Illinois minimum wage could end up a ballot question
SPRINGFIELD -- House Democrats Tuesday moved to let voters weigh in on whether Illinois' minimum wage should be increased to $10 an hour, a ballot question that could double as a campaign boost.
The Illinois House's decision Tuesday to put the advisory question on the November ballot likely puts off state Democrats' efforts to raise the minimum wage, now $8.25 per hour, until after the election.
"It's clear we need to do more to reduce economic inequality," House Speaker Michael Madigan said.
The referendum is advisory and not binding. It asks about raising the minimum wage for people over age 18.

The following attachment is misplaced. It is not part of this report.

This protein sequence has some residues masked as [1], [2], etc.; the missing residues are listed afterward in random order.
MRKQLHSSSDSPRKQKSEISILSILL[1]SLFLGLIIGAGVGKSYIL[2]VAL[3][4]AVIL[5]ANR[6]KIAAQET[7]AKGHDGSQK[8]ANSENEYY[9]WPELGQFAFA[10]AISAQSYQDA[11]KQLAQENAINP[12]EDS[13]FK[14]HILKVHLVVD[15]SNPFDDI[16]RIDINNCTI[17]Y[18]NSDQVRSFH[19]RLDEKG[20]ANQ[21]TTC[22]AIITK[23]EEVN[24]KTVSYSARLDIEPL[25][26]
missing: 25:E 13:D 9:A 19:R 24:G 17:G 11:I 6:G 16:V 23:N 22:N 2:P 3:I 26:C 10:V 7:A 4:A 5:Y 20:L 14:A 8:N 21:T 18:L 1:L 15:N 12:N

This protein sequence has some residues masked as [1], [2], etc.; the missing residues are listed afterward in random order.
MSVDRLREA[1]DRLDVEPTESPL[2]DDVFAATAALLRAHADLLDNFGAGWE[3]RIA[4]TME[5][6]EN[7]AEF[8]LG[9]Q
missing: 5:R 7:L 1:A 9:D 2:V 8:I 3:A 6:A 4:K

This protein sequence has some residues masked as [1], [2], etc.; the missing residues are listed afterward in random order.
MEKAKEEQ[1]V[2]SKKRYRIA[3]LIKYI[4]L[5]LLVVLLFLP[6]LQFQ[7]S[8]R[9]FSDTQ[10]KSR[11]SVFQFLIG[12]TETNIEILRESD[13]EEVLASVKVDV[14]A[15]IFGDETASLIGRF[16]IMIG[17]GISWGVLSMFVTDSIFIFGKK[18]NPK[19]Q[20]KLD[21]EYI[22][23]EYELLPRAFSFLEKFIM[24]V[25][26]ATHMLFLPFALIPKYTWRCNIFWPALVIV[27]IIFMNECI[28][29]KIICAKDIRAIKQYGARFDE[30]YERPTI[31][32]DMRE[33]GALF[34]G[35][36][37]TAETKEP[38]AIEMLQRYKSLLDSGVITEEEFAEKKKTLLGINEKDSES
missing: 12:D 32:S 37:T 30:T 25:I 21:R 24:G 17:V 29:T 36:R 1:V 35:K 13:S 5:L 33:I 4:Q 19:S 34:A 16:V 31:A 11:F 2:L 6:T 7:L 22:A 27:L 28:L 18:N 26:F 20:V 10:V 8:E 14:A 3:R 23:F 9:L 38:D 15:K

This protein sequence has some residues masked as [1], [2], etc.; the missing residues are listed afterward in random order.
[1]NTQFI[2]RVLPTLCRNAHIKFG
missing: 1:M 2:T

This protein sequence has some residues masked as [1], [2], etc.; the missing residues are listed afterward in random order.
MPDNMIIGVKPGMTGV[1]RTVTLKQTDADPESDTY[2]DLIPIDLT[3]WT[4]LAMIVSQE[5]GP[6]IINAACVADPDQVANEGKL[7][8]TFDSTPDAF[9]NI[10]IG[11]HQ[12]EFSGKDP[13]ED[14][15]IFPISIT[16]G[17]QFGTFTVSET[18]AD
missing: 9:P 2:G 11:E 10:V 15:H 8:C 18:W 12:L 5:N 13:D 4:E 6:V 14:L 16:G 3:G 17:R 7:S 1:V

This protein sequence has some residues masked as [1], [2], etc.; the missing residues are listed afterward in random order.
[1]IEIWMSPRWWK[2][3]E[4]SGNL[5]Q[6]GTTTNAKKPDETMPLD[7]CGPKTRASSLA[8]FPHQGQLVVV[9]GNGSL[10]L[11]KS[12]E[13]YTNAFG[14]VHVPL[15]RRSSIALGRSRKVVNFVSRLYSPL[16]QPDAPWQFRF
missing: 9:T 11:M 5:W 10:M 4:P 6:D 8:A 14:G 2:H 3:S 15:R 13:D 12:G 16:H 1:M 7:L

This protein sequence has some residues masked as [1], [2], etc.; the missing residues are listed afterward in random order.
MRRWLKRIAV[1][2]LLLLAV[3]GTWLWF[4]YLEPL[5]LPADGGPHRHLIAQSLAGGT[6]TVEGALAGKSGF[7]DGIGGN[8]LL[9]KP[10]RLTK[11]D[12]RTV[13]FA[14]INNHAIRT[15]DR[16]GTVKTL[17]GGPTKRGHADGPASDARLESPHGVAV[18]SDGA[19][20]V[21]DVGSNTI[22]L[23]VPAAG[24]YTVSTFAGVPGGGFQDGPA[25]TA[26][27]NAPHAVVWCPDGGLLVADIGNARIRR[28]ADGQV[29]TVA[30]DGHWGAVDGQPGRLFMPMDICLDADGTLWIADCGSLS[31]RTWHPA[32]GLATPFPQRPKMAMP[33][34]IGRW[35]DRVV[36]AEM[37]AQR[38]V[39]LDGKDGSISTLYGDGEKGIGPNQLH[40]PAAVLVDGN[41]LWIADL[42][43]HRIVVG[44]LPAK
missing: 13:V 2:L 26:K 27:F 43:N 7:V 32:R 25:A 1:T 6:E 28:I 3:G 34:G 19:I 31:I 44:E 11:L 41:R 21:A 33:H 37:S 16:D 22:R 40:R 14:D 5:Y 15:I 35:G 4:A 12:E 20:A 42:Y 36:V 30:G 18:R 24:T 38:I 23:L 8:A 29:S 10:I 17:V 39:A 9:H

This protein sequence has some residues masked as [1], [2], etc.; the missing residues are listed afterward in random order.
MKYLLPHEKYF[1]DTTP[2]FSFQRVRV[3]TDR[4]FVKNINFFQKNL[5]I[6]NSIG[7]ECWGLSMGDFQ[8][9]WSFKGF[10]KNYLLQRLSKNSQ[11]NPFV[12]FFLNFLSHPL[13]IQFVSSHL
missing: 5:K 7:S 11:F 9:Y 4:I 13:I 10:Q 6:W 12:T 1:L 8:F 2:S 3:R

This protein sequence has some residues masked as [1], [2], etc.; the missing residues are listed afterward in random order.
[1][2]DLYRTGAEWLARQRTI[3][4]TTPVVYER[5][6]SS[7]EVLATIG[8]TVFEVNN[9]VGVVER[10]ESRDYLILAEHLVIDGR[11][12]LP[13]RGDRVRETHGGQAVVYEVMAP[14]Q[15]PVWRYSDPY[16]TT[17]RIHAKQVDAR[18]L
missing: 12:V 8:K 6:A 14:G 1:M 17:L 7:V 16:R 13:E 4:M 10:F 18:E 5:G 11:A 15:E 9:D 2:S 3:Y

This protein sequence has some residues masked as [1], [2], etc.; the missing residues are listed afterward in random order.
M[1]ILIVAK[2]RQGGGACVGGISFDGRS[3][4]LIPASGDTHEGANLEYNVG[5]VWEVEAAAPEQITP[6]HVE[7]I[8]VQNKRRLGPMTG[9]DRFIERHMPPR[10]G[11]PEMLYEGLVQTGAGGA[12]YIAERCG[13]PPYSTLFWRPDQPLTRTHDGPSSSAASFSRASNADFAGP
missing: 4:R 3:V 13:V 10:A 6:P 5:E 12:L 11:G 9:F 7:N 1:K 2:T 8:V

The proposal now moves to the Senate, where it could be debated in the coming weeks.
The move was approved by a 71-43 vote, with Democrats voting for it, and Republicans voting against it. State Rep. Tom Cross of Oswego, a candidate for Illinois treasurer, didn't vote.
Raising the minimum wage has been an issue Democrats have tried to push nationally, and Illinois party officials might see a ballot question as a way to drive their supporters to the polls. And Democratic Gov. Pat Quinn has used the issue to needle his opponent, Winnetka businessman Bruce Rauner, who in the primary race caused controversy by once saying he thought the minimum rate should go down.
State Rep. David Harris, an Arlington Heights Republican, said the decision is a big one lawmakers can make on their own. He pointed to the steady stream of ballot questions that have appeared on California ballots.
"Do we really want to become California?" he said.
Meanwhile, other Republican lawmakers Tuesday proposed allowing voters to sound off on whether lawmakers should extend the 2011 income tax hike past Jan. 1. The plan has not been debated.